Before Derek left us to immigrate to Canada, one of his acquisitions was a resident spot at “La Cave” in Brasenose Street Manchester, Derek now lives in Mexico and he has been in close contact with Dave who has lived in California U.S.A., for a long time.
With Derek leaving, transport became troublesome for awhile, and Ray Cash joined us as our road and transport manager, until he was involved in R.T.A, writing off his van. Somebody tried to go through it sideways, and the doors were closed. Ray emmigrated to Australia, would love to hear from him.
A young chap who lived next door to Keith impressed us with his skill on his Gibson Jumbo guitar and his vocal harmonies; he was given a few sessions at our rehearsals, and we offered him a position. He replaced Ray in the group. His name then was John Bayley, Later he became Griff Hammer who became Griff Meister, he has spent many years in the music industry, and still runs a successful karaoke/Disco, based in and around the Stockport area.
Griff and I have recently had a reunion, and I have spent a couple of most pleasurable evenings at his venues, along with both our wives, he still belts out a fair tune or two.
I had taken on the transport responsibilities and we were then managed by an accountant named Mike? Sorry I can’t remember his surname, but my did the venues and calibre of bookings take on a serious pace, not so many small clubs, pubs, but Mecca Dance halls, the larger cabaret clubs, Altricham Ice rink, The Luxor Club in Hulme.
We would open the show for an hour set, pack up do other sets in and around Manchester, return to the Luxor and play out the last hour, We opened the Manchester Cavern, should have been with The Four Pennies (Juliet), but the lead singer had got a throat infection and cancelled.
Tony Sheridan was flown in from Germany at the last minute. Another main gig was first backing group at the C.I.S on a Saturday nights, they boasted having whoever topped the charts that week main billed there, two I remember was Dave Clark Five and Herman’s Hermits.
These larger venues caused me problems, my poor Autocrat kit could not provide the drive, and I was going through vellums for fun, I had finish payments also. Mike told us all to keep updating our gear to offset tax, so Miss Chapman to the rescue, upgrade to full orchestral Premier drums, now I knew why she suggested Premier fittings.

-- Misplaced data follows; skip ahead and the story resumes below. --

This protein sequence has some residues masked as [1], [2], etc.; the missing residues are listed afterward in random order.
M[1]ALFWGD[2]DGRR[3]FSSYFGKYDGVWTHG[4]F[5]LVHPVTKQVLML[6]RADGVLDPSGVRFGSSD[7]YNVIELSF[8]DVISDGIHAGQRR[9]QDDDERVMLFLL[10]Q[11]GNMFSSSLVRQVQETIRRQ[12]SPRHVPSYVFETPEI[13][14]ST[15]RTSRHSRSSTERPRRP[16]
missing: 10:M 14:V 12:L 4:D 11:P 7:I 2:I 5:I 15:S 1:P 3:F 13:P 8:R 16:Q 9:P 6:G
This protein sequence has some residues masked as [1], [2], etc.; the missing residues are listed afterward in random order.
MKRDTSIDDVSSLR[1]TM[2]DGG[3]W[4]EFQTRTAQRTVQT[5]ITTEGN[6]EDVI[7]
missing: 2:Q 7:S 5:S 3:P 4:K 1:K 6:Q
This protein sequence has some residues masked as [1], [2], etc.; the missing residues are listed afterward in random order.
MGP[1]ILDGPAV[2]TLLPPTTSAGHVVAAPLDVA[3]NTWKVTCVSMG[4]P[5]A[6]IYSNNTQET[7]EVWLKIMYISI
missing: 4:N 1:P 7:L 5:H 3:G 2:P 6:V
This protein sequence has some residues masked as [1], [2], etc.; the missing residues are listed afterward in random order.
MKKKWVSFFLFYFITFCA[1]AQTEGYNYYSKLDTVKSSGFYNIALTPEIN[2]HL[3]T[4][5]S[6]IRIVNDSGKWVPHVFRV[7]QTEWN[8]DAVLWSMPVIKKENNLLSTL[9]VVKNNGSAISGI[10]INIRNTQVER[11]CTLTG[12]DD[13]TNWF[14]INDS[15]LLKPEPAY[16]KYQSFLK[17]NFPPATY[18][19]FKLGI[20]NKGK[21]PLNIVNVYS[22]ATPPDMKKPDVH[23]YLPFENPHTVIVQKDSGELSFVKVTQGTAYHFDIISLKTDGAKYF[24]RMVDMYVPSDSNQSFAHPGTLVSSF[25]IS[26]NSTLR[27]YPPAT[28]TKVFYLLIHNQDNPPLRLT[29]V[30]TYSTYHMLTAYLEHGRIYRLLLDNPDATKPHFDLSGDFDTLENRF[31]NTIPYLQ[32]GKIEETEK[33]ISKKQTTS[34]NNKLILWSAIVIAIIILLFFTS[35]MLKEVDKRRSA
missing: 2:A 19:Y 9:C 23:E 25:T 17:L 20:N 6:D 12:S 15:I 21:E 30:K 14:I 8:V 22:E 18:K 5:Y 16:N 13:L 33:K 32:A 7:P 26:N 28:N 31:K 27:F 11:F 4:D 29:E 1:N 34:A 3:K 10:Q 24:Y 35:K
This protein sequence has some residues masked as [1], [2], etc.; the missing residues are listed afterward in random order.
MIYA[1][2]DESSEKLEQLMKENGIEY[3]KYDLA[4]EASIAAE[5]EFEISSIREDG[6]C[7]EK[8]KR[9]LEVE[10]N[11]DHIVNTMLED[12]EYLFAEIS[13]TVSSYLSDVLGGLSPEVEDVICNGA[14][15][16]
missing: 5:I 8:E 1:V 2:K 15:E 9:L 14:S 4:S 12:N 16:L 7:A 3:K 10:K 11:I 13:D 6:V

A large amount of work came in via agencies, a D.J used to turn up at our gigs with a couple of turntables plug into our P.A and spin discs whilst we had breaks, (the birth of the disco).
This guy was D.L.T., what a nutter he was, there was never a dull moment.
I remember vividly charging around Manchester in the early hours, in a Willys Jeep he owned, and it was G.I green covered in large multi coloured spots.
We used to practice at the Rialto in Salford, and who used to be there D.L.T getting up to all sorts, I could not keep him off my drums, he drove us potty, but we loved him being around all the same. I wonder if he still remembers those days before he became the hairy monster.
There was a period when we were coached on harmonies and arrangement, by Pauline Clegg, manager of Wayne Fontana and the Mindbenders, and owner of The Oasis - what a taskmaster she was. We had to be set up and ready to play at eight-o-clock sharp on a Sunday mornings, and boy did you cop it if not, she was responsible for me picking up my first ever speeding fine.
Whilst taking a break at a gig at the Bodega in Manchester (1964) a gent introduced himself to us as Henry Henroid, P.R man for Mickey Most, he was impressed by our sound and performance, and wanted a demo disc with four songs written and performed by us on Mr Most’s desk within four days. After not much sleep and solid hard graft, we had the four pieces ready; the disc was recorded at a studio in Underbank Stockport, and sent to London by courier.
Our manager Mike told us that the disc had impressed London, and they had requested we go on a tour of the Star Clubs in Germany to polish our performance to professional standard. He had accepted the offer, and the contracts would be sent, we were over the moon.
We all had to join the Musicians Union for the contract to be sanctioned, passports and Visa’s obtained, transport arranged, notice given into work. The first of October we were to appear at Bielefeld Star Club, the morning of departure the streets were packed with fans, friend’s families and press. Then pushing through the crowds appeared a G.P.O telegram boy, DO NOT LEAVE.CONTRACT SUSPENDED. MUSICIANS UNION. We could not believe it, the embarrassment.
Mike was ages on the phone. The previous weekend The News of the World had exposed a flaw in The Star Club booking system - British groups were being multi-booked and being left stranded in Germany, hence the block by the M.U. We would be contacted at a later date with new dates and contracts.